I’ve always wished I could have more discipline around doing the things that are good for me, like not eating sugar or gluten, working out more, and writing every day. I would love to have more control and drive, but in a playful, gentle and generous way, you know? What would happen if we approached structure with curiosity rather than dread? What if, instead of berating our ourselves: You must get to your writing, or else! we approached it with curiosity and wonder: I wonder what would happen with my writing and my book if I showed up every morning for three months?
What if, rather than brandishing the whip, we thought of it as giving ourselves the gift of writing each day, the gift of a completed book, the gift of productivity and health. To see these things as gifts, rather than punishments, to approach our daily chore list with hope and tenderness rather than self-loathing and discipline… ‘Self-discipline’ is such a terrible word, when you think about it. For me it conjures up images of monks with shaved heads kneeling on stone floors… And for people like me, whose childhood experiences of ‘discipline’ involved being thrown across hallways or forced to stay in a room until it was clean–well, it’s a very tricky thing to want to ‘discipline’ yourself.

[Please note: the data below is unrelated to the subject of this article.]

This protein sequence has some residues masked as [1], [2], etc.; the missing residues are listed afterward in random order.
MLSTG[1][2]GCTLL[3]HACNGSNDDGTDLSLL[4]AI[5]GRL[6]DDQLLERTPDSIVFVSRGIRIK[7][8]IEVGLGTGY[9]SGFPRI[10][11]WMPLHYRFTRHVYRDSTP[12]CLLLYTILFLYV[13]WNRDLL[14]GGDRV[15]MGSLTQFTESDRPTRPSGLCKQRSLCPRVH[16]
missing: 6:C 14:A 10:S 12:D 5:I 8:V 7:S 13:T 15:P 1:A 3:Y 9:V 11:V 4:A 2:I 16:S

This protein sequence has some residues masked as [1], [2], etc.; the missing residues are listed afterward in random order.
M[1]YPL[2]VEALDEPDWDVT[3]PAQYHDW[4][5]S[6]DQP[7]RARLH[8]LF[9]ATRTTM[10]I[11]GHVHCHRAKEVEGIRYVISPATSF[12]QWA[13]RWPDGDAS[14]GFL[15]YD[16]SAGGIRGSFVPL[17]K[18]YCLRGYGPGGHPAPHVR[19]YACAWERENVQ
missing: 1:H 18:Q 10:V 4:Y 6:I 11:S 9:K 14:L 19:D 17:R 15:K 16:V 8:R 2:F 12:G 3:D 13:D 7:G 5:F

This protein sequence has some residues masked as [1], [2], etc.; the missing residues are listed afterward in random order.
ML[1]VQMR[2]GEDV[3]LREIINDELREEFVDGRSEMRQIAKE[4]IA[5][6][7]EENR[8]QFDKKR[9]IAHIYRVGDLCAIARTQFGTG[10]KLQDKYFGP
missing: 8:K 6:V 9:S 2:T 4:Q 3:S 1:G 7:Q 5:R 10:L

We need a new word for it, a new phrase. How about showing up for yourself, or building character, or self-nurturing. Yes, maybe self-nurturing would be a better way to phrase it. To nurture good habits, to cultivate an environment for growth. Getting up early to write, keeping my environment beautiful and calm, getting enough exercise and sleep, creating the right conditions to fulfill potential: all of these things are gifts to my self, rather than self-castigations. Maybe other people have figured this out already, but I’ve always been a slow learner… Thinking about what I can give myself rather than what I require of myself–this seems, possibly, like one way to turn the dreadful idea of self-discipline on its head. Want to try it with me for a week?